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OPEN UNIVERSITY SEPTEMBER 1, 2006

The New School

Today's NYT report that high-school students in China will no longer need
to learn about the details of the Communist Revolution or the words and
deeds of Mao Zedong raises a number of intriguing questions: Has any other
powerful nation, especially one with an authoritarian government, ever
made a similar move to de-emphasize nationalist renderings of history? Now
that Chinese schoolchildren will be guided by the thoughts of Braudel,
rather than those of Marx or Mao, will they view more cynically their
government's periodic attempts to whip up resentment against Japan and the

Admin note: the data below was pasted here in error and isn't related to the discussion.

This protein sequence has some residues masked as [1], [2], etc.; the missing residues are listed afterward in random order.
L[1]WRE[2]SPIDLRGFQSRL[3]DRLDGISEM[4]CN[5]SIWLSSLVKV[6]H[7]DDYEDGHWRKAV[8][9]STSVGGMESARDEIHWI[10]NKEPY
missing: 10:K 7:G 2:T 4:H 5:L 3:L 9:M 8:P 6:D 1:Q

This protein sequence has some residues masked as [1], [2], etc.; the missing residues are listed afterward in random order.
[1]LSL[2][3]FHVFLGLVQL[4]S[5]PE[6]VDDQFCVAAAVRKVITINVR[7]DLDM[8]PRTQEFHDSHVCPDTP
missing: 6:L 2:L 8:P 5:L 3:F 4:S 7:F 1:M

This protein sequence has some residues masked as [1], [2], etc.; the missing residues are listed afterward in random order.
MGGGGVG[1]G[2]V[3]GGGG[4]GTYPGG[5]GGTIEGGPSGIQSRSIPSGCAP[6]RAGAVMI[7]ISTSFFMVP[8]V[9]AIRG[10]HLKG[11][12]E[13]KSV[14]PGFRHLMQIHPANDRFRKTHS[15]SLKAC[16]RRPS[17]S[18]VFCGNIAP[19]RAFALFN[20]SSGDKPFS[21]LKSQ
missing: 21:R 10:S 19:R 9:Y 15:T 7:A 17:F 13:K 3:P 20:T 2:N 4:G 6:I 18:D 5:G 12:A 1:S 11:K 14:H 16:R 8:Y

United States for past wrongs? With transnational perspectives also
gaining influence among historians in the U.S. and Europe, does the
Chinese move portend a grand intellectual convergence, with a spillover
effect, over time, on international relations? Or perhaps it's just
another sign that the true ideology of the Chinese Communist Party is
Market-Leninism, with Bill Gates taking the place once occupied by the Great Helmsman who still gazes over Tienamen Square.

--Michael Kazin

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